Lauren’s Story

November 17, 2016

I gave birth to my beautiful boy, Cooper, on the 17th of March 2016. As with all pregnancies, there were moments of fear, nervousness and pure joy, but none of this could prepare me for what was to come.

At 41 weeks and 2 days, I was induced at the mater hospital. My labour began and my waters were broken 15 hours later. Labour was long and painful, but I wasn’t progressing, and as time ticked on, cooper was starting to get distressed and I was developing a infection in my urine, so the decision for an emergency c-section was made. I was in tears, an absolute mess, as this was not what I had planned in my mind. Nevertheless, my husband put on his scrubs and away to theatre we went. Cooper was born and swiftly taken, without me being able to even meet my boy, as he was having trouble breathing. He was sent to nicu and I was sent back to the ward to recover. No skin to skin contact, no feeding. This was tough. As it turned out, cooper and I had been spine to spine which did not allow for me to birth him without assistance.

Cooper spent 3 days in nicu recovering, meanwhile, I was up on the ward, not recovering well at all. I was exhausted, yet kept pushing on for my boy. By day 3, I had started to have extreme tummy pains and my abdomen was literally blowing up like a balloon. I had been unable to pass wind or go to the toilet, so enemas were given, X-rays were performed and I was told I had developed an iliys, which is where your bowls basically freeze from being touched during surgery. They said I needed a nasal gastric tube inserted to let my bowels rest and to fast for several days. The nasal tube insertion is to this day, the worst thing I have ever experienced! You are basically being chocked while still awake, by a tube being forced up your nose, down your throat and into your stomach.

Several days went by, no eating or drinking, and I thought I was improving, so I was allowed some small sips of water. That night, I woke in sheer agony, pain gripping through my back and sides. I was dosed on morphine and phentanol but still no relief. My stats were dropping and I was rushed in for ct scans and further X-rays. No conclusion was found, so the surgeons appeared and said I needed emergency surgery, and could potentially end up in icu and with a colostomy bag (yes, a bag that carries your poo)! At this point I honestly felt like I was dying and asked several times if I was. Nobody answered me. I remember being wheeled into the operating room, the pain so bad I could not move or speak.

I woke up 6 hours later. I had a laparotomy performed and the cause of the pain was a heamotoma that had stuck my bowel and uterus together! Basically, I was bleeding internally and if left another few days, I may not be here today. Recovery was horrible and in this time, my newborn had to go home with my husband every night, while I lay in my hospital bed. I was not allowed to breastfeed due to the amount of drugs in my system. All I could do was spend the time cuddling cooper, letting him and I bond the best way I could at the time.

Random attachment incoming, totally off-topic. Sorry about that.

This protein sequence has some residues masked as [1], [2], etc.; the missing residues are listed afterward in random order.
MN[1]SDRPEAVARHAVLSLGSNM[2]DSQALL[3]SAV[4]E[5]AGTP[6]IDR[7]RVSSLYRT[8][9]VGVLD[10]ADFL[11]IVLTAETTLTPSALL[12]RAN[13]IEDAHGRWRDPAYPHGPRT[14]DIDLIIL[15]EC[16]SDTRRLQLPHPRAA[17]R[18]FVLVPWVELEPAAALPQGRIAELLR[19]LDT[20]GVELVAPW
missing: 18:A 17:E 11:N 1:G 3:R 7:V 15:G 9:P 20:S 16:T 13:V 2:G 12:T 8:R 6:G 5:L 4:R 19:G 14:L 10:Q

Recover, rest and be a great mum I kept telling myself. Twelve days later, I started to develop fevers again and decline. My wound was infected. I was being constantly poked and prodded and having drugs administered. I was so over it. The infection was not going to clear after Iv antibiotics, so again, I was taken into surgery and my wound was cleaned and I had a vacuum dressing applied. This was basically a pump attached to me to pull any infection out of the cut and to help me heal quicker. I agreed to have this in order to come home! It was day 20, that I was finally released from hospital and allowed to recover at home with my husband, baby boy and puppy!

For several more weeks, I had home nurses come and go to clean and dress my wound. This process was also ridiculously painful, as I was allergic to the foam in my would and ripping it out caused excruciating pain each time. Recovery all up took about 4 months, and to this day I still feel tender from so much scar tissue. Cooper and I could never breastfeed properly, and although once I was clear of the drugs I did express, I never had full supply. I still have moments where I break down and realise I have not fully healed from this experience, but I am so great full to be alive and well, and have a beautiful son. I would do it all again for another baby. I have learnt to stay strong and to believe in myself.

You can do anything mumma


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